Besides being a member of the Pashto Tolana (Pashto Society), Jahani served as the Managing-Editor of a well-known Afghan magazine, Kabul Magazine. Under his leadership, Kabul Magazine witnessed considerable increase in its readership. In his capacity as the Managing Editor of the Magazine, Jahani oversaw the flow of hundreds of informative and educative social, economic and political articles aimed at keeping the Afghan public aware of the state of affairs of their country. Subsequently, Jahani served in the Afghan Ministry of Education (MoE) for two years before he was forced to leave the country during the Soviet invasion of Afghanistan. Jahani’s mission from the very beginning was to inspire Afghan society to walk towards knowledge and education and for that noble goal he join the Afghan government’s education sector. Communists and leftists feared voices of prominent figures like Jahani and began a government planned campaign against influential and intellectual figures. Jahani migrated to Pakistan as a refugee and after two years of living as a refugee there, Jahani was offered a job with the Voice of America in Washington DC. Jahani accepted the offer and joined the Voice of America’s Pashto service in 1983 as an International broadcaster. He has contributed extensively to Pashto language programing of the Radio. Jahani hosted political talk shows, news hour shows and poetry shows at the Voice of America. His poetry show of late 11PM called “Da Ashnayaano Adabi dera” had listeners in the entire South Asian region and the Middle East. His poetry show had listeners from different age groups including youths and elders. One of his most famous poem which had a huge demand and continues to have, was the story of “three cows and one wolf” that was written in the language of poetry. The moral of the poem is unity. Like most of his other poetry, in his “three cow one wolf” poem Jahani speaks to his audiences in a plain, natural and understandable language. He warns them of what is at stake if Afghans remain divided and what could be achieved if Afghans leave behind their differences and get united behind a common goal of building a prosperous, stable and peaceful Afghanistan. Jahani continued to use his able mind and pen and VOA provided him the platform to convey his message of enlightenment to various parts of Afghanistan. With Jahani’s contribution and dedication to excellence and his prominence and popularity amongst Afghans, VOA’s Pashto service ratings and listeners have soared. Jahani’s career as a journalist with the Voice of America has earned him several recognitions and medals from the leadership of the Voice of America. He retired from the Voice of America in 2010, but never ceased to end his advocacy for Afghan unity, Afghan education and Afghan prosperity. He regularly gets offers to speak at various Afghan events held in Afghanistan, Middle East, Europe and the United States and regularly gets interview request by various Afghan TV and Radio stations in Afghanistan and around the world. Not only that Jahani’s articles about social, political and economic situation of Afghanistan are well received by various public and private print and online media outlets in Afghanistan and around the world. Jahani regularly visits Afghanistan and speak at various events including seminars discussing Pashto literature and education.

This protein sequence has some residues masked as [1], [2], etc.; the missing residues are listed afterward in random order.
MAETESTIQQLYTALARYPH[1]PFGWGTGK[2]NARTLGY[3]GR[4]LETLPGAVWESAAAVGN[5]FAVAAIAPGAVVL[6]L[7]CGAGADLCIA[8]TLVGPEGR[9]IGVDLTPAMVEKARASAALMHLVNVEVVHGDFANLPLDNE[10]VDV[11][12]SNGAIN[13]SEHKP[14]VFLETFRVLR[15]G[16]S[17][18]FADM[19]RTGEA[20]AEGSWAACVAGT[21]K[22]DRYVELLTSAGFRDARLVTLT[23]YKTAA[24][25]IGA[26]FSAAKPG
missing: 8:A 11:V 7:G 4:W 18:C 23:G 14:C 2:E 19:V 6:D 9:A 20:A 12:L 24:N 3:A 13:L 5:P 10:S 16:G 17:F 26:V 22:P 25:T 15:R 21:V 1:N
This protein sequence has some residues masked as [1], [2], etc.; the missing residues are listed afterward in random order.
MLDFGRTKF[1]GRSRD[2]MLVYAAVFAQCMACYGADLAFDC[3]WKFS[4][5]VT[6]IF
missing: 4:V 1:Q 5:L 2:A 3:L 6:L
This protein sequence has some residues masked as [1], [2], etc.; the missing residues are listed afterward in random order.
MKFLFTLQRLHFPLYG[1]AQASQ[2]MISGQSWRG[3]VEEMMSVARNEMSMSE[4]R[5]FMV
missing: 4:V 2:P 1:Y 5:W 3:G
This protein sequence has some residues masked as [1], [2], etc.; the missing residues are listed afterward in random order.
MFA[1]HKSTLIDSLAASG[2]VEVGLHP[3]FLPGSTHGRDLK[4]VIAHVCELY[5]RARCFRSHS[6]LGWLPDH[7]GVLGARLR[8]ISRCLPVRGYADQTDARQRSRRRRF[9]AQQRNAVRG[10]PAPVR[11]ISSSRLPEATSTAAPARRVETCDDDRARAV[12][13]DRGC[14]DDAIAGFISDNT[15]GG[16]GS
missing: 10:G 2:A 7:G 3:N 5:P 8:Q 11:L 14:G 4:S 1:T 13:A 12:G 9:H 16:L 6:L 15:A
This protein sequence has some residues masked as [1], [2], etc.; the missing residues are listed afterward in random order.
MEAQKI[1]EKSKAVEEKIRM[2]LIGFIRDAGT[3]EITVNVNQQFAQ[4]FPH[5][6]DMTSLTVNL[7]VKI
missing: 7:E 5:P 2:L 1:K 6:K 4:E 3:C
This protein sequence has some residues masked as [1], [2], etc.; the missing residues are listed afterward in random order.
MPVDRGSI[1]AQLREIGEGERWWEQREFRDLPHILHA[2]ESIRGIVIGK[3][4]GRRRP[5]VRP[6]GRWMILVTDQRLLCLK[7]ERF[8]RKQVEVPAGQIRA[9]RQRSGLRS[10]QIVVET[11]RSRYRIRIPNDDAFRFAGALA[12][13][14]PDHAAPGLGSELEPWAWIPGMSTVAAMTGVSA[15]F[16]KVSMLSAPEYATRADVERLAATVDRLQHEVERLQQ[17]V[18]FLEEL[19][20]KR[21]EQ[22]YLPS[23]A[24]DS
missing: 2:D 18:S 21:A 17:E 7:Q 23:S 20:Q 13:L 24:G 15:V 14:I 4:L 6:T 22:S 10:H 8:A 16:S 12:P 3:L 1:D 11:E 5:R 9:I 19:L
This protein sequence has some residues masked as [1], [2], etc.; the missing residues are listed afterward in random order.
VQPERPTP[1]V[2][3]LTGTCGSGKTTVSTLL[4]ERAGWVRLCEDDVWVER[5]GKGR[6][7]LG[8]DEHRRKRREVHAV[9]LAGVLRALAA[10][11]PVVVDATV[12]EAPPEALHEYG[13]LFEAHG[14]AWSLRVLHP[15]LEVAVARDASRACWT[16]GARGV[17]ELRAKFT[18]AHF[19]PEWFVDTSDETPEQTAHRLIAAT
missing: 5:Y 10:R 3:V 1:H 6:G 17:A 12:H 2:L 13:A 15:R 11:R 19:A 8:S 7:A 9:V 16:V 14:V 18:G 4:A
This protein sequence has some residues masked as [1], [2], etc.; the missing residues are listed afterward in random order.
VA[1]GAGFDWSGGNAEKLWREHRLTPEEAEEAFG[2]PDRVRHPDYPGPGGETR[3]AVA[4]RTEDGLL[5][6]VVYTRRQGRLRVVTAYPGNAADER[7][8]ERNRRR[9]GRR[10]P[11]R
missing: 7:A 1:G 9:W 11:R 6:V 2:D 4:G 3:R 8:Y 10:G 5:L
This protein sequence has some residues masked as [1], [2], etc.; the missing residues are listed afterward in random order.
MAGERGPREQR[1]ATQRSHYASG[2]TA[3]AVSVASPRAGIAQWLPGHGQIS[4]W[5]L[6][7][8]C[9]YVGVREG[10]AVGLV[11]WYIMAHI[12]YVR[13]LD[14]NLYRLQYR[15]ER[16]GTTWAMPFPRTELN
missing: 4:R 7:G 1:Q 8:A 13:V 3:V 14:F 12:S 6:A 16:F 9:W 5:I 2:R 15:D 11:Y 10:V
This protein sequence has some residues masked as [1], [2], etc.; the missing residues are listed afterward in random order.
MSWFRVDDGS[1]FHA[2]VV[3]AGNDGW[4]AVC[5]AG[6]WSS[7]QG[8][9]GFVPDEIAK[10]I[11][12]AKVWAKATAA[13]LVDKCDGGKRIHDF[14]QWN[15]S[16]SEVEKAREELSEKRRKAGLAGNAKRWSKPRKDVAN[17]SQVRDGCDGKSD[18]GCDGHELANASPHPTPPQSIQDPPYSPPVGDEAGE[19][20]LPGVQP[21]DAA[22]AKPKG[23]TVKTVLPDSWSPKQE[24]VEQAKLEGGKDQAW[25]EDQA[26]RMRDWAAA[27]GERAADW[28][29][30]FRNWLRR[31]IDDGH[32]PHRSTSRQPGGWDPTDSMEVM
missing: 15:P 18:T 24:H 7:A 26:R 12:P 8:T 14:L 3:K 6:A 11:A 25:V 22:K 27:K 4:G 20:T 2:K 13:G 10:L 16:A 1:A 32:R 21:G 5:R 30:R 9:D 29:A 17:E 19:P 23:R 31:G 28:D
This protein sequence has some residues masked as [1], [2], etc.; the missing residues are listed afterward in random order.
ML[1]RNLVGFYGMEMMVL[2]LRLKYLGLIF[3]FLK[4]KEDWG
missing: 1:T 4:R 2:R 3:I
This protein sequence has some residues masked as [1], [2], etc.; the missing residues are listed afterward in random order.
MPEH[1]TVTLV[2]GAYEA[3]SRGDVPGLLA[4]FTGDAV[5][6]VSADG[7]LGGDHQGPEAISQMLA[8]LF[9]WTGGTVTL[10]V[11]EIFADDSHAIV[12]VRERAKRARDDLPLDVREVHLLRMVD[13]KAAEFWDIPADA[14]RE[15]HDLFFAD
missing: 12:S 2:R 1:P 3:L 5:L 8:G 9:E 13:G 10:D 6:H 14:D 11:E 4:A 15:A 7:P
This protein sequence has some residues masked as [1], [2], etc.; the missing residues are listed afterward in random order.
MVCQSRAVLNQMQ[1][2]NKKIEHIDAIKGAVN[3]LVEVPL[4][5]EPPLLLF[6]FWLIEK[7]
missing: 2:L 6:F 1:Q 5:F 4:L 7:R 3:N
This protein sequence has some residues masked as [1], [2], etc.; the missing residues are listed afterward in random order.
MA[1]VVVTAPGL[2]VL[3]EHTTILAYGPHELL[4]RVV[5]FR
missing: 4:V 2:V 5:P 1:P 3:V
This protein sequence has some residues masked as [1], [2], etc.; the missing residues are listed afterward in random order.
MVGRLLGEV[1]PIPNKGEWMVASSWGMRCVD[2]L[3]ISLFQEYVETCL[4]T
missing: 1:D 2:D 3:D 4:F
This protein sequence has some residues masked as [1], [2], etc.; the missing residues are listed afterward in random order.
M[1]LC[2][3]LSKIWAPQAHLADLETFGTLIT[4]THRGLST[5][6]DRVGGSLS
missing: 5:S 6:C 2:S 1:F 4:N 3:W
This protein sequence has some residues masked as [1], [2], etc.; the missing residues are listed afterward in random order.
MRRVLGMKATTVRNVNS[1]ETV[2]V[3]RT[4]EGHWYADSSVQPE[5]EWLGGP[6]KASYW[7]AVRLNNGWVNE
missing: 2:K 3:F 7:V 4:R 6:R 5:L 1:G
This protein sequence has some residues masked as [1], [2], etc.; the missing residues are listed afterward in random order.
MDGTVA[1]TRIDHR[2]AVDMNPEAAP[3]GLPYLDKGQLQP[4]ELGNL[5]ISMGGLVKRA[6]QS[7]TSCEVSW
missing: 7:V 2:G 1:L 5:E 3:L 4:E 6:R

Jahani was against the communist factions, Khalq and Parcham. When Parcham took power, he could bear them for one year and in 1981,he left for Pakistan. He got depressed and left for Europe. In 1983, he moved to the US.